Heart Disease Guidelines Are Unclear for People With Diabetes

Health Professional

If you've watched the news on TV or read a newspaper yesterday or today, you are aware that there are new guidelines from the American Heart Association (AHA) and the American College of Cardiology (ACC) about the treatment of cholesterol and the lowering of the risk of atherosclerotic cardiovascular disease (ASCVD). These guidelines emphasize treating people who have risk factors for heart disease rather than treating to prespecified target cholesterol values.

There's been lots of media attention speculating that implementation of these guidelines will result in a lot more people being placed on statins. Oh, and there's mention that the guidelines apply to people with diabetes - though the guidelines are (to my thinking) inadequate to assist diabetes docs in caring for people with diabetes, particularly those under age 40.

One of the four major statin benefit groups that were identified "where the ASCVD risk reduction clearly outweighs the risk of adverse events" were individuals with diabetes aged 40 to 75 years with LDL-C between 70 to 189 mg/dL without clinical ASCVD. People with "Clinical ASCVD" were categorized into a different group, and was defined as "acute coronary syndromes, or a history of MI, stable or unstable angina, coronary or other arterial revascularization, stroke, TIA, or peripheral arterial disease presumed to be of atherosclerotic origin."

As I understand the guidelines, if you have both diabetes and heart disease (such as a prior myocardial infarction or other clinical ASCVD), you fit into the "Clinical ASCVD" group (and hence are excluded from the diabetes-without-ASCVD group). There's a reason for that distinction: people with ASCVD (whether or not they have diabetes) are recommended to have "high-intensity" therapy with statins; those with diabetes without ASCVD may only require "moderate-intensity" statin therapy - unless they are considered to have an "estimated 10-y ASCVD risk greater than 7.5 percent."

I have the general feeling that the cardiologists who wrote these guidelines have little or no idea of what the varying types of diabetes are all about, nor were they attuned to the problems of accelerated atherosclerosis in folks with type 1 diabetes, let alone treating cholesterol in children and young adults with type 2 diabetes. I suspect the authors will beg off responding, declaring that there were no studies worthy of inclusion in their guidelines to address these problems. But they don't list management of cholesterol in younger people with diabetes in their wish-list for future research: I think they should have done so.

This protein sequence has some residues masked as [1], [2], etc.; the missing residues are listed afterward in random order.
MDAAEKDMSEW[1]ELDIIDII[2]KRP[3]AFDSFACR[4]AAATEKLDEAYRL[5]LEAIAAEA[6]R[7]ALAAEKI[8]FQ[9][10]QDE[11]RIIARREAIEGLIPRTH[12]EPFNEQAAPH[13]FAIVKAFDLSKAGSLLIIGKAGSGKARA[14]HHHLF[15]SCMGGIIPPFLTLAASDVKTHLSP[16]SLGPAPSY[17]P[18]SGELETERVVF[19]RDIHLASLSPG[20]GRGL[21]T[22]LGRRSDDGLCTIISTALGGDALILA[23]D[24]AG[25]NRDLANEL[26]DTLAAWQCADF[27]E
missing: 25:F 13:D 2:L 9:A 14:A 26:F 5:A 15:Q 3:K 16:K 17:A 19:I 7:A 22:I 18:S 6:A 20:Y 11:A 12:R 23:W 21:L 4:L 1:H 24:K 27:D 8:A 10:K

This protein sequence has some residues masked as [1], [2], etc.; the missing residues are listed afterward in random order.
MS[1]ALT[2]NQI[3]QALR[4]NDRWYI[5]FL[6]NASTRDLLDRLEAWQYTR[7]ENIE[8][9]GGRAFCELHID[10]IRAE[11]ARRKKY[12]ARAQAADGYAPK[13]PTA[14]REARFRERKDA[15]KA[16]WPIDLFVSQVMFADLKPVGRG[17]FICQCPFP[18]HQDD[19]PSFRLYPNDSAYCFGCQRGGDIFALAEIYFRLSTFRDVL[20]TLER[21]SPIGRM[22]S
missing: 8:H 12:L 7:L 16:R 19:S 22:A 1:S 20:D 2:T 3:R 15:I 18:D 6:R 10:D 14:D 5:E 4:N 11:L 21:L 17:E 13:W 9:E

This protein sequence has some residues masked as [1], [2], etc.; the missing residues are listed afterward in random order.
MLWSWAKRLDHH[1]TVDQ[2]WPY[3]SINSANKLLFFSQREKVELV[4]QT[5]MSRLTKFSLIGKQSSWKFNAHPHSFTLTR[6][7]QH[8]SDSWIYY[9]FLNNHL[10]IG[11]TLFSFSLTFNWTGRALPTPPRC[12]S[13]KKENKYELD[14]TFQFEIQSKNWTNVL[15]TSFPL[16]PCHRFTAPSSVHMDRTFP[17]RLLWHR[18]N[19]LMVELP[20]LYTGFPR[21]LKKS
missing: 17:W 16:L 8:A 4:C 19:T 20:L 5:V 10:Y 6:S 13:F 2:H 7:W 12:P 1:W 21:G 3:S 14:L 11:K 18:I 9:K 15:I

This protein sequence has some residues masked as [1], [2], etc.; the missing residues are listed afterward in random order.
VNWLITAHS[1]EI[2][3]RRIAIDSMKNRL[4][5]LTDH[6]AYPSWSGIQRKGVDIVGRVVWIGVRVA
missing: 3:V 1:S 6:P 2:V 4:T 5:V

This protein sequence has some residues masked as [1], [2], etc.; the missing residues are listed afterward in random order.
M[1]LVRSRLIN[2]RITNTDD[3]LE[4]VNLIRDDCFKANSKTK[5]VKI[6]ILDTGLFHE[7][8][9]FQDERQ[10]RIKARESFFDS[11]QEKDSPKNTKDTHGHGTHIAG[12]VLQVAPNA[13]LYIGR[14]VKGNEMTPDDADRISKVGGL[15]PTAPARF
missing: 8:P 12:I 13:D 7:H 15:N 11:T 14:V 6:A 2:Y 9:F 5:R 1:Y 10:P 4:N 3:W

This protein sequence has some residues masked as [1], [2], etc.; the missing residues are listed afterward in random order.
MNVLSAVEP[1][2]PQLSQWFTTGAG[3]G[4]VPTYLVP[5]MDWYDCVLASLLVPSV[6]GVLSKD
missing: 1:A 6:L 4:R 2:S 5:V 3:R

The guidelines frequently discuss "diabetes" without any reference to what type of diabetes, thereby lumping all diabetes into the same bucket. There's occasional mention in some of the guidelines specifically about being type 2, and sometimes there's mention about a guidance for being either type 1 or type 2. But there's no mention whatsoever of what to recommend for other forms of diabetes (such as LADA, or more importantly, type 2 diabetes in children and young adults).

For instance, there's a nearly-incomprehensible statement lumping type 1 and type 2 diabetes when discussing how hard to push statin therapy: "For the primary prevention of ASCVD in individuals with diabetes (diabetes mellitus type-1 and type-2), estimated 10-year ASCVD risk can also be used to guide the intensity of statin therapy." That statement does not mention age - although a subsequent flow chart clearly indicates that the authors are only concerned with "Diabetes Type 1 or 2 Age 40-75 y". What should be advised for people with diabetes under age 40? Would it be the same for someone under 40 with type 1 diabetes as for someone with type 2 diabetes?

Taken all together, these guidelines contain interesting new recommendations, but for the average physician who wants to decide how to implement them for their diabetes patients, these guidelines are inadequate and confusing. I think the American Diabetes Association and/or the American Association of Clinical Endocrinologists will need to review them, and issue expanded versions of these guidelines for people with diabetes.

The guidelines themselves have been placed on-line on the websites of both the ACC and the AHA, and will be published in a future print issue of the Journal of the American College of Cardiology. And the ACC has issued a press release about the guidelines, which is also on-line.